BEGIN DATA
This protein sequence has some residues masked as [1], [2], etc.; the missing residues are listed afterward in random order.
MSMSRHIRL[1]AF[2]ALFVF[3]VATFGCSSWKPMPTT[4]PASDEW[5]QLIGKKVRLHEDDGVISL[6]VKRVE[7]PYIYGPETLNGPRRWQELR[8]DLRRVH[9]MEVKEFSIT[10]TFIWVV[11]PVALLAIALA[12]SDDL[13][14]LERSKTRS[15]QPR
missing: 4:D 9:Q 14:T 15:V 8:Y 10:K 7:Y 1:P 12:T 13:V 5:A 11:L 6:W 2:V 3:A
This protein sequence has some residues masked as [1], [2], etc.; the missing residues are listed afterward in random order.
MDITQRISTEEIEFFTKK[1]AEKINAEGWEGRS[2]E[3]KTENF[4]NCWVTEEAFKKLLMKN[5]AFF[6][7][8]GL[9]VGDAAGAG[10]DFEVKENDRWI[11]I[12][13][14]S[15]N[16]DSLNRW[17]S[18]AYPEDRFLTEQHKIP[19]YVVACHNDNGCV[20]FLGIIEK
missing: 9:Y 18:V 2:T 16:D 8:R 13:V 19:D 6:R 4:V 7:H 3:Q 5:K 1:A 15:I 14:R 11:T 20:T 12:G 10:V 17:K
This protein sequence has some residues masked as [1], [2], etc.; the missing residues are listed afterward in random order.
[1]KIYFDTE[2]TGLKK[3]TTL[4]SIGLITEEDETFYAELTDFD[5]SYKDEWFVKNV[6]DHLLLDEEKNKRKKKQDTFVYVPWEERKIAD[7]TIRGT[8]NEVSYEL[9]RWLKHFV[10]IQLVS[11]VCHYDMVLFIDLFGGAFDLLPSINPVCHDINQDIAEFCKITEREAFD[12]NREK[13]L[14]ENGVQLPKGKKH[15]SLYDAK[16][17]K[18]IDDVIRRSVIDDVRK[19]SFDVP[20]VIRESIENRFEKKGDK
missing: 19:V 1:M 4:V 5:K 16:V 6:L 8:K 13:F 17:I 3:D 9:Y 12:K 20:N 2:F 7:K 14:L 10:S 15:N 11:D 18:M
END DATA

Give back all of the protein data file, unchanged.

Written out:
This protein sequence has some residues masked as [1], [2], etc.; the missing residues are listed afterward in random order.
MSMSRHIRL[1]AF[2]ALFVF[3]VATFGCSSWKPMPTT[4]PASDEW[5]QLIGKKVRLHEDDGVISL[6]VKRVE[7]PYIYGPETLNGPRRWQELR[8]DLRRVH[9]MEVKEFSIT[10]TFIWVV[11]PVALLAIALA[12]SDDL[13][14]LERSKTRS[15]QPR
missing: 4:D 9:Q 14:T 15:V 8:Y 10:K 7:Y 1:P 12:T 13:V 5:A 11:L 6:W 2:V 3:A
This protein sequence has some residues masked as [1], [2], etc.; the missing residues are listed afterward in random order.
MDITQRISTEEIEFFTKK[1]AEKINAEGWEGRS[2]E[3]KTENF[4]NCWVTEEAFKKLLMKN[5]AFF[6][7][8]GL[9]VGDAAGAG[10]DFEVKENDRWI[11]I[12][13][14]S[15]N[16]DSLNRW[17]S[18]AYPEDRFLTEQHKIP[19]YVVACHNDNGCV[20]FLGIIEK
missing: 9:Y 18:V 2:T 16:D 8:R 13:V 19:D 6:R 4:V 7:H 3:Q 5:K 1:A 15:I 14:R 11:T 20:T 12:G 10:V 17:K
This protein sequence has some residues masked as [1], [2], etc.; the missing residues are listed afterward in random order.
[1]KIYFDTE[2]TGLKK[3]TTL[4]SIGLITEEDETFYAELTDFD[5]SYKDEWFVKNV[6]DHLLLDEEKNKRKKKQDTFVYVPWEERKIAD[7]TIRGT[8]NEVSYEL[9]RWLKHFV[10]IQLVS[11]VCHYDMVLFIDLFGGAFDLLPSINPVCHDINQDIAEFCKITEREAFD[12]NREK[13]L[14]ENGVQLPKGKKH[15]SLYDAK[16][17]K[18]IDDVIRRSVIDDVRK[19]SFDVP[20]VIRESIENRFEKKGDK
missing: 19:V 1:M 4:V 5:K 16:V 6:L 8:K 13:F 17:I 3:D 9:Y 12:K 20:N 2:F 7:K 14:L 10:S 15:N 11:D 18:M